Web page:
Most studies relating traffic crashes to weather only consider weather conditions at the time of the crash using information in crash records and/or nearby meteorological observations (e.g., Eisenberg 2004; Eisenberg and Warner 2005; Black and Mote 2015b; Saha et al. 2016; Tobin et al. 2019). However, there is evidence that changes in weather conditions in the hours prior to a crash may be equally, if not more, important. Call et al. (2018) investigated this for several multiple-vehicle “chain reaction” fatal crashes and found that 64% of them had at least a 50% reduction in visibility in the hour leading up to the crash, suggesting that rapidly deteriorating weather may heighten crash risk. But, this has yet to be demonstrated for other fatal crashes, particularly those that involve fewer vehicles.

Another key point of interest that has not been studied extensively is public messaging during winter weather. Barjenbruch et al. (2016) found that the general public does respond to messaging from both government and private-sector agencies by changing their travel schedules or avoiding travel altogether. This indicates that messaging plays a crucial role in driver awareness and behavior. Variable-message signs are also useful to alert motorists of adverse weather conditions (Minnesota Department of Transportation 2019). However, we are unaware of any studies that have analyzed the specific language of the messaging—let alone its impact on motorists—during winter weather that poses a threat to road safety. Research on messaging for other weather hazards such as tropical cyclones has shown that messaging is effective and can play an important role in protective decision-making; however, the specific language used in messaging can elicit varying responses from different people, thus it is ultimately beneficial to understand how people receive, interpret, and use weather-related messaging (e.g., Morss and Hayden 2010; Morss et al. 2016).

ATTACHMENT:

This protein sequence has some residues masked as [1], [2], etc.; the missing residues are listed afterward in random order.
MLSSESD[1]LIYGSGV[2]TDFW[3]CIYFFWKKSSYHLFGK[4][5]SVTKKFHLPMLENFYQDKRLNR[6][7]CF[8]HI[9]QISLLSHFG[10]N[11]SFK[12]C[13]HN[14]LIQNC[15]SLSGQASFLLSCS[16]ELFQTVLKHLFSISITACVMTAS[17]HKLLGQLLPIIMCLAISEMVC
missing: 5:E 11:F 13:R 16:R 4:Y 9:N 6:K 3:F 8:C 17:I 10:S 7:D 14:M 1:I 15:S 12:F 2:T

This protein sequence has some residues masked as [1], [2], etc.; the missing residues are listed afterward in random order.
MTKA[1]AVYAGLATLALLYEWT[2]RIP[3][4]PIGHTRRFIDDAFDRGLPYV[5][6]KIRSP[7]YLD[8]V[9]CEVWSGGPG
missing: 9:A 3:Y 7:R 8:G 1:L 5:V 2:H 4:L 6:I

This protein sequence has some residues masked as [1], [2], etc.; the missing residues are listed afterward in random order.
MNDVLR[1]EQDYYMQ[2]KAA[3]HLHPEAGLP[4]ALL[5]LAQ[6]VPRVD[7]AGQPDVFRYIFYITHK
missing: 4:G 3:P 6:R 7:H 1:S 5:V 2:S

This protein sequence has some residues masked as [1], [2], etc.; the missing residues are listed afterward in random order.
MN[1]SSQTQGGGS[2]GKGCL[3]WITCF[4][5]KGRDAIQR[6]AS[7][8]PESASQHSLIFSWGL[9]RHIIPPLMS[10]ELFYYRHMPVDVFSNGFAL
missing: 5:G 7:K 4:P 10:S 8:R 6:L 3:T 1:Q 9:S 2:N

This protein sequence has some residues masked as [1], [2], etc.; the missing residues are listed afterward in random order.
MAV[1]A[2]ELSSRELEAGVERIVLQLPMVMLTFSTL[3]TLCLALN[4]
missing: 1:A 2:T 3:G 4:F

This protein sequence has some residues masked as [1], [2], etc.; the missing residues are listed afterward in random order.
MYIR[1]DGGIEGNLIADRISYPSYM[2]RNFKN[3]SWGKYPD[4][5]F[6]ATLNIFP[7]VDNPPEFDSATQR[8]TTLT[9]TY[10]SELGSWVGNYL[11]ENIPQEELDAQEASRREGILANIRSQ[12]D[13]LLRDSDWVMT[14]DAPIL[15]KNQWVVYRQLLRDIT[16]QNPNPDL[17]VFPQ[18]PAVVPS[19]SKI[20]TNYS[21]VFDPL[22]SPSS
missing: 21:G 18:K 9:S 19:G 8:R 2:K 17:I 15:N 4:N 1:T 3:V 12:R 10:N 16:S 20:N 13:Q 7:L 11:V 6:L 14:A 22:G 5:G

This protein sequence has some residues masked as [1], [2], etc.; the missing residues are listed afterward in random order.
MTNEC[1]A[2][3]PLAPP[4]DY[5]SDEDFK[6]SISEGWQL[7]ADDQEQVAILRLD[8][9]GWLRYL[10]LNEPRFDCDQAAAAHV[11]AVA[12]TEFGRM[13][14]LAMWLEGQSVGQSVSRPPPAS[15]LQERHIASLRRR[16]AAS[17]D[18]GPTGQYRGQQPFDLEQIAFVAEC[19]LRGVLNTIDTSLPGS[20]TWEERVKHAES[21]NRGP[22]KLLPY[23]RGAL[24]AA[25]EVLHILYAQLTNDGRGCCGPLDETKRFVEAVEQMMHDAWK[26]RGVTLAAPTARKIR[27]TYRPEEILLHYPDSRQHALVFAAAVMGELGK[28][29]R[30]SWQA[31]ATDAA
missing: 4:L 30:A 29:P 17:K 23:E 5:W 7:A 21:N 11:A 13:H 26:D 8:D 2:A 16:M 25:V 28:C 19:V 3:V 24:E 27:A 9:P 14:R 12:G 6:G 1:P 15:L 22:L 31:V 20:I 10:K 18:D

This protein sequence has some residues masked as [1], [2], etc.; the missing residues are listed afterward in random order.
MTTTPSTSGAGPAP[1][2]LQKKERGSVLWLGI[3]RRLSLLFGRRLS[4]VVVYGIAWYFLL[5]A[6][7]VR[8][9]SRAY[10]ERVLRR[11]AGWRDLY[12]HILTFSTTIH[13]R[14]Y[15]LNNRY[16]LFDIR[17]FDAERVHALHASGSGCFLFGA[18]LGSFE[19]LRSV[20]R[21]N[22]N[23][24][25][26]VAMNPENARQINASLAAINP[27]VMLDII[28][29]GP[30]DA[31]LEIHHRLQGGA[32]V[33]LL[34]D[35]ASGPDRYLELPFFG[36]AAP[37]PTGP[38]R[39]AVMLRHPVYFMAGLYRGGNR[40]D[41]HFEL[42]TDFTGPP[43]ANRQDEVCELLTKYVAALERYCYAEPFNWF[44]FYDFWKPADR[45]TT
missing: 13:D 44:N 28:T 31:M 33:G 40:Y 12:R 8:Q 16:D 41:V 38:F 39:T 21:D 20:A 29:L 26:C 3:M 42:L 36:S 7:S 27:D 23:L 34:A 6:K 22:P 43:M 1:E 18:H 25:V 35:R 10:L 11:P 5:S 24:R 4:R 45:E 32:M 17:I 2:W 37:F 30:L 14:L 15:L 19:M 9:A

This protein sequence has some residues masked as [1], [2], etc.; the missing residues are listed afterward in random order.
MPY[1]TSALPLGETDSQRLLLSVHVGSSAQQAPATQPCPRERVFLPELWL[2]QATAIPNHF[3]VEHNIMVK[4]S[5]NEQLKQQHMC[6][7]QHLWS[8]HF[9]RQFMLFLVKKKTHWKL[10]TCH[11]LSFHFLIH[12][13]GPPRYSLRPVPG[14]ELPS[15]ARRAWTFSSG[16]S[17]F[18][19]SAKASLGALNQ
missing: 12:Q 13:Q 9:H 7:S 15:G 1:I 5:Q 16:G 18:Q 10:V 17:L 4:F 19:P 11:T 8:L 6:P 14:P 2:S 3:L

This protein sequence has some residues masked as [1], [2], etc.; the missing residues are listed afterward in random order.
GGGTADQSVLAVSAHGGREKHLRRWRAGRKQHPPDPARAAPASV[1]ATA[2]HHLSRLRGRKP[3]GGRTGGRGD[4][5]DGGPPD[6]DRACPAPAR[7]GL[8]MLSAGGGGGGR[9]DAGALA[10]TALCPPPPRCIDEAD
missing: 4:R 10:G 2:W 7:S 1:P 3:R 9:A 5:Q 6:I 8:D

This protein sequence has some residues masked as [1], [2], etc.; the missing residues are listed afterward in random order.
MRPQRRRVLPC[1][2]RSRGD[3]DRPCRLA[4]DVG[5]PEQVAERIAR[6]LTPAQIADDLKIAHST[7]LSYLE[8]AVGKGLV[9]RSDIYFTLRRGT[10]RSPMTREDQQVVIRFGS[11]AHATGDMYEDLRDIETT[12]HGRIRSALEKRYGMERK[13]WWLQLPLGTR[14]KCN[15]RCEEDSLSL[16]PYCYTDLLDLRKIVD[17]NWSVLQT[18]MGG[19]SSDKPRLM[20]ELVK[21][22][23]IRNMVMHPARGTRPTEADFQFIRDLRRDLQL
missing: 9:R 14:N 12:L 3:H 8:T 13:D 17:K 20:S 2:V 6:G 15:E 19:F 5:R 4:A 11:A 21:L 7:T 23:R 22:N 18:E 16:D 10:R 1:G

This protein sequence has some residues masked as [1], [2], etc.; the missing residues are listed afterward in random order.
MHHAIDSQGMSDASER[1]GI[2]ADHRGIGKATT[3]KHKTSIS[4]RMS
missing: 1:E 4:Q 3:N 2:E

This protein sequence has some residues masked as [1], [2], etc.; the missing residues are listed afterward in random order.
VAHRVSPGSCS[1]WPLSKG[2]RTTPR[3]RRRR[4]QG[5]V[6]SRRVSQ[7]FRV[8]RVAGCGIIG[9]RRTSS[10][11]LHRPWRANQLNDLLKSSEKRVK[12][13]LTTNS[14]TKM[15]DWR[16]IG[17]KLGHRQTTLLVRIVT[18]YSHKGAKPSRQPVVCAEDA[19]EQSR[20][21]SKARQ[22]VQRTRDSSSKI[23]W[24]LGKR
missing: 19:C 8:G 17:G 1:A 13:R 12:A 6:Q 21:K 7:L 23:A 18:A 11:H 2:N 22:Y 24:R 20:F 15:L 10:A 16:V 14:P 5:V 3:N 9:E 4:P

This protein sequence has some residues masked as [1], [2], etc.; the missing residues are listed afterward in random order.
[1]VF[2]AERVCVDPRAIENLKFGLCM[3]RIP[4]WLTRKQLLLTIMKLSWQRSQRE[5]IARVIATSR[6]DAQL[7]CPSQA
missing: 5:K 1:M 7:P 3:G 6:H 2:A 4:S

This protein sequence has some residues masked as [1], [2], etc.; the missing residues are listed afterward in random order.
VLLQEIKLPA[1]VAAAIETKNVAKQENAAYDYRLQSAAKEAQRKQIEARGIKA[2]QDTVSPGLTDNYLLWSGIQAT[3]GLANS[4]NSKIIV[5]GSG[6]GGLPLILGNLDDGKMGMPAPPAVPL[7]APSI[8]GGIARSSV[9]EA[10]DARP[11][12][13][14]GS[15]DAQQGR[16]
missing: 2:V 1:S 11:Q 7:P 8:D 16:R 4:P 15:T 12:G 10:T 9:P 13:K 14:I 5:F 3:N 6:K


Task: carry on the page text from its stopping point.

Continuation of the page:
Herein, we investigate motor-vehicle-related fatalities associated with winter precipitation to address weather conditions both during and preceding these crashes, and to examine public messaging provided by the National Weather Service (NWS) for deadly winter events. We analyze fatalities as this is the only publicly available source of information about motor-vehicle crashes for the conterminous United States (CONUS). While motorists may have had access to messaging from other sources, we focus on NWS products as they are the only archived information available for the entire CONUS. We also investigate some key attributes of the fatal crashes that are not weather-related (e.g., location, number of vehicles involved) to uncover potentially useful information that may aid in crafting more targeted and effective messaging going forward.

2. Weather conditions associated with winter-weather-related fatalities

a. Winter-weather-related fatality records